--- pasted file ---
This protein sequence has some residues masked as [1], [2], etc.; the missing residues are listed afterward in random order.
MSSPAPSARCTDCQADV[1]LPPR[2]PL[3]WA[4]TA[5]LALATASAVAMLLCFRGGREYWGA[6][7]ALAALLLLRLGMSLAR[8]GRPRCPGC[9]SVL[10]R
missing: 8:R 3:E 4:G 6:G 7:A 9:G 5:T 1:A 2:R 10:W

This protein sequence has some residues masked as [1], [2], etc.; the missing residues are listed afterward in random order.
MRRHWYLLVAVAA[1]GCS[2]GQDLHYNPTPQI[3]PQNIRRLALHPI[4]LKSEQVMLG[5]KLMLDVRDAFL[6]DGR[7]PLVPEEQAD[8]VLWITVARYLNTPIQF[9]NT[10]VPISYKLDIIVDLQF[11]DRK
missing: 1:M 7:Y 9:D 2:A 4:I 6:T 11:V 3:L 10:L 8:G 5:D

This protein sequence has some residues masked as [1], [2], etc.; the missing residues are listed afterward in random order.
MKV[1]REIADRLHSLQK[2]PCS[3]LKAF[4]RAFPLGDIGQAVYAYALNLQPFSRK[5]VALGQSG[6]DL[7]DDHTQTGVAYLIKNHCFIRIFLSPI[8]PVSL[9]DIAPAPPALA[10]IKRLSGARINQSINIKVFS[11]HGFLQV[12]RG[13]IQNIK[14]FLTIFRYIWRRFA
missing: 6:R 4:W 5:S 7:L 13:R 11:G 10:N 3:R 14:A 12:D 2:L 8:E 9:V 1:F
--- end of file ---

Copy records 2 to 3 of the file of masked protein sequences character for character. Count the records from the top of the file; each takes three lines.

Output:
This protein sequence has some residues masked as [1], [2], etc.; the missing residues are listed afterward in random order.
MRRHWYLLVAVAA[1]GCS[2]GQDLHYNPTPQI[3]PQNIRRLALHPI[4]LKSEQVMLG[5]KLMLDVRDAFL[6]DGR[7]PLVPEEQAD[8]VLWITVARYLNTPIQF[9]NT[10]VPISYKLDIIVDLQF[11]DRK
missing: 1:M 7:Y 9:D 2:A 4:I 6:T 11:V 3:L 10:L 8:G 5:D

This protein sequence has some residues masked as [1], [2], etc.; the missing residues are listed afterward in random order.
MKV[1]REIADRLHSLQK[2]PCS[3]LKAF[4]RAFPLGDIGQAVYAYALNLQPFSRK[5]VALGQSG[6]DL[7]DDHTQTGVAYLIKNHCFIRIFLSPI[8]PVSL[9]DIAPAPPALA[10]IKRLSGARINQSINIKVFS[11]HGFLQV[12]RG[13]IQNIK[14]FLTIFRYIWRRFA
missing: 6:R 4:W 5:S 7:L 13:R 11:G 10:N 3:R 14:A 12:D 2:L 8:E 9:V 1:F